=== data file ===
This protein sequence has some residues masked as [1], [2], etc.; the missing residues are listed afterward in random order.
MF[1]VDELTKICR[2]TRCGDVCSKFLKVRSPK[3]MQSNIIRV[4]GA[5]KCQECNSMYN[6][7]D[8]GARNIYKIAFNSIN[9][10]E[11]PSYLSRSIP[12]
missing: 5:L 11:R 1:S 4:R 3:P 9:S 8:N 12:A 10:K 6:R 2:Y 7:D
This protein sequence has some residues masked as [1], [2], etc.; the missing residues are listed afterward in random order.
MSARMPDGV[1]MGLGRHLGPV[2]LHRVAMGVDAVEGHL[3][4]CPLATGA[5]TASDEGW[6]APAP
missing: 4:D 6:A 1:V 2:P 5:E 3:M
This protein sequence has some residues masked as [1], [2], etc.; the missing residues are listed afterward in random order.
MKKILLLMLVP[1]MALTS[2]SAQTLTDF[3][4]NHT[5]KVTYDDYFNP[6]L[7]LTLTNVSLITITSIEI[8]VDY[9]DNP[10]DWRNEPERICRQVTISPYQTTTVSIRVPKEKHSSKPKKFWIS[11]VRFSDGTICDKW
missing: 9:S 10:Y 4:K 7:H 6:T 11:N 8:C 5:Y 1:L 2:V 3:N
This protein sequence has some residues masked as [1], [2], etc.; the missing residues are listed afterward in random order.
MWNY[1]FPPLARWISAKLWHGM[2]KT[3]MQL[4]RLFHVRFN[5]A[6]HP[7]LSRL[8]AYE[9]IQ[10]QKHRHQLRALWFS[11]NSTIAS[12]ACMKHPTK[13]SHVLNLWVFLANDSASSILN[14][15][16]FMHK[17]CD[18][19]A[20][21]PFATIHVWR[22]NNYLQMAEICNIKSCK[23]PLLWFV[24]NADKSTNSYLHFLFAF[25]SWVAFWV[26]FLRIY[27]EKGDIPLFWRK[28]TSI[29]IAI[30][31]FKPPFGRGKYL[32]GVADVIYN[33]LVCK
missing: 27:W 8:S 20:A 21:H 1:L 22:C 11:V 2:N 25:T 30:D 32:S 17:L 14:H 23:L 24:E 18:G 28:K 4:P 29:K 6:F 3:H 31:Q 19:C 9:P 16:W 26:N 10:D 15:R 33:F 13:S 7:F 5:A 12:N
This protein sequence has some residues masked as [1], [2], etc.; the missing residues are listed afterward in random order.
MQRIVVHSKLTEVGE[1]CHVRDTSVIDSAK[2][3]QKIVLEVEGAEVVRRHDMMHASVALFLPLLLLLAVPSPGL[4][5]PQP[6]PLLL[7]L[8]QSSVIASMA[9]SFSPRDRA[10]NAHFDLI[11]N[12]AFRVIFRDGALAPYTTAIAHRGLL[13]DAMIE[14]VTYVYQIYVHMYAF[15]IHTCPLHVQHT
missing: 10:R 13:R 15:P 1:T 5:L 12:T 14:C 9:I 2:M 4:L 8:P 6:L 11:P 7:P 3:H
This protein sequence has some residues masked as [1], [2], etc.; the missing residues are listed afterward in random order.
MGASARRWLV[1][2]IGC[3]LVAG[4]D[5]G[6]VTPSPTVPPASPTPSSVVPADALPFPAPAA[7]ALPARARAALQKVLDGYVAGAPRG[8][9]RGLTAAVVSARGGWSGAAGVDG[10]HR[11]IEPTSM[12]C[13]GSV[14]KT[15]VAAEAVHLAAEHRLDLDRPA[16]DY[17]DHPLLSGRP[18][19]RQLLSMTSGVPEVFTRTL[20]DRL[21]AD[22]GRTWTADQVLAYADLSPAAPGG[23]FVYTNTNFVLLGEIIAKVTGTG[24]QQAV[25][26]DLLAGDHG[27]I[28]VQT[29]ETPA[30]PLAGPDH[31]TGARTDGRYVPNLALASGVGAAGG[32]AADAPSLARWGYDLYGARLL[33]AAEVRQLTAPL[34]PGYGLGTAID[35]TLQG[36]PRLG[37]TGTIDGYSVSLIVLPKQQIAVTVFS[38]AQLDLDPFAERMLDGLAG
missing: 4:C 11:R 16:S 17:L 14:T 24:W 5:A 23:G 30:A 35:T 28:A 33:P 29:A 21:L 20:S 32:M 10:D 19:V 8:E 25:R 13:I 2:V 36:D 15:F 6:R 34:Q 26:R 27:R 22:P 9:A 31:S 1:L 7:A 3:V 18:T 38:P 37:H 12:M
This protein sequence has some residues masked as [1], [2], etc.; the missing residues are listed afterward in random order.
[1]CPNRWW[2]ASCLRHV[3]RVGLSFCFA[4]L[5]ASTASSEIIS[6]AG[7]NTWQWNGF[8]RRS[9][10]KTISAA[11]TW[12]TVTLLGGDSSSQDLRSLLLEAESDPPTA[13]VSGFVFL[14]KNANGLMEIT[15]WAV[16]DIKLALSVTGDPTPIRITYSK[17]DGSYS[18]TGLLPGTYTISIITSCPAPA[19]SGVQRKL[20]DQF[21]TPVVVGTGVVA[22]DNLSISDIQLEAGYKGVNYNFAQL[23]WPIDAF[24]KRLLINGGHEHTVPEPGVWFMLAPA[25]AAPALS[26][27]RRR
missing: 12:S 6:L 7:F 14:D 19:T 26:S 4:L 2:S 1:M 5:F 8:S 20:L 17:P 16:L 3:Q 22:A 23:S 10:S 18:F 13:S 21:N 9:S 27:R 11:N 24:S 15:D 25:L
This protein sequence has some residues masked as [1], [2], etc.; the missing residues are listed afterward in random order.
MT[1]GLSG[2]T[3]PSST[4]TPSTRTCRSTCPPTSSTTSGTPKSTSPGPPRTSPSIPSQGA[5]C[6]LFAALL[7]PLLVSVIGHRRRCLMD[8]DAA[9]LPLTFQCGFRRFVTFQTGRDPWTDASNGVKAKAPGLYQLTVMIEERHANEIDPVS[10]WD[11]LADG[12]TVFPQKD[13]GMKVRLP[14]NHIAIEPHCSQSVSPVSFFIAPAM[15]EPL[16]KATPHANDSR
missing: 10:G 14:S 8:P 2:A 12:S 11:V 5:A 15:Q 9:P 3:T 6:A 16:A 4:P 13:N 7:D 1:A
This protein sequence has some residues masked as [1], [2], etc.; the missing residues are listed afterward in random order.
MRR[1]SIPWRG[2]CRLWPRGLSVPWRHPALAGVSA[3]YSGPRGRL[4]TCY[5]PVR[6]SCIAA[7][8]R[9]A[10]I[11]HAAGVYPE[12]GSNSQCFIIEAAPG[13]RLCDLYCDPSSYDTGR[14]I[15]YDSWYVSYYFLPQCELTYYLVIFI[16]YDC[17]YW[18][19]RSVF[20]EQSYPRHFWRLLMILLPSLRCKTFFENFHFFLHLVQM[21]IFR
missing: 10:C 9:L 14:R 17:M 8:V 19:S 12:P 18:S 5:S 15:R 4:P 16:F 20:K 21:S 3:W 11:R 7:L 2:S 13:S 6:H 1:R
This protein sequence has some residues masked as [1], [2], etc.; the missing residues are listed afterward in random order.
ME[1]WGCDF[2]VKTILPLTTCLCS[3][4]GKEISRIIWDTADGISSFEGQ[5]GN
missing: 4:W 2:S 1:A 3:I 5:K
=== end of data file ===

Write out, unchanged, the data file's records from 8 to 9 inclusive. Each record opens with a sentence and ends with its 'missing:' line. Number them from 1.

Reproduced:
This protein sequence has some residues masked as [1], [2], etc.; the missing residues are listed afterward in random order.
MT[1]GLSG[2]T[3]PSST[4]TPSTRTCRSTCPPTSSTTSGTPKSTSPGPPRTSPSIPSQGA[5]C[6]LFAALL[7]PLLVSVIGHRRRCLMD[8]DAA[9]LPLTFQCGFRRFVTFQTGRDPWTDASNGVKAKAPGLYQLTVMIEERHANEIDPVS[10]WD[11]LADG[12]TVFPQKD[13]GMKVRLP[14]NHIAIEPHCSQSVSPVSFFIAPAM[15]EPL[16]KATPHANDSR
missing: 10:G 14:S 8:P 2:A 12:S 11:V 5:A 15:Q 9:P 3:T 6:A 16:A 4:P 13:N 7:D 1:A
This protein sequence has some residues masked as [1], [2], etc.; the missing residues are listed afterward in random order.
MRR[1]SIPWRG[2]CRLWPRGLSVPWRHPALAGVSA[3]YSGPRGRL[4]TCY[5]PVR[6]SCIAA[7][8]R[9]A[10]I[11]HAAGVYPE[12]GSNSQCFIIEAAPG[13]RLCDLYCDPSSYDTGR[14]I[15]YDSWYVSYYFLPQCELTYYLVIFI[16]YDC[17]YW[18][19]RSVF[20]EQSYPRHFWRLLMILLPSLRCKTFFENFHFFLHLVQM[21]IFR
missing: 10:C 9:L 14:R 17:M 8:V 19:S 12:P 18:S 5:S 15:R 4:P 16:F 20:K 21:S 3:W 11:R 7:L 2:S 13:S 6:H 1:R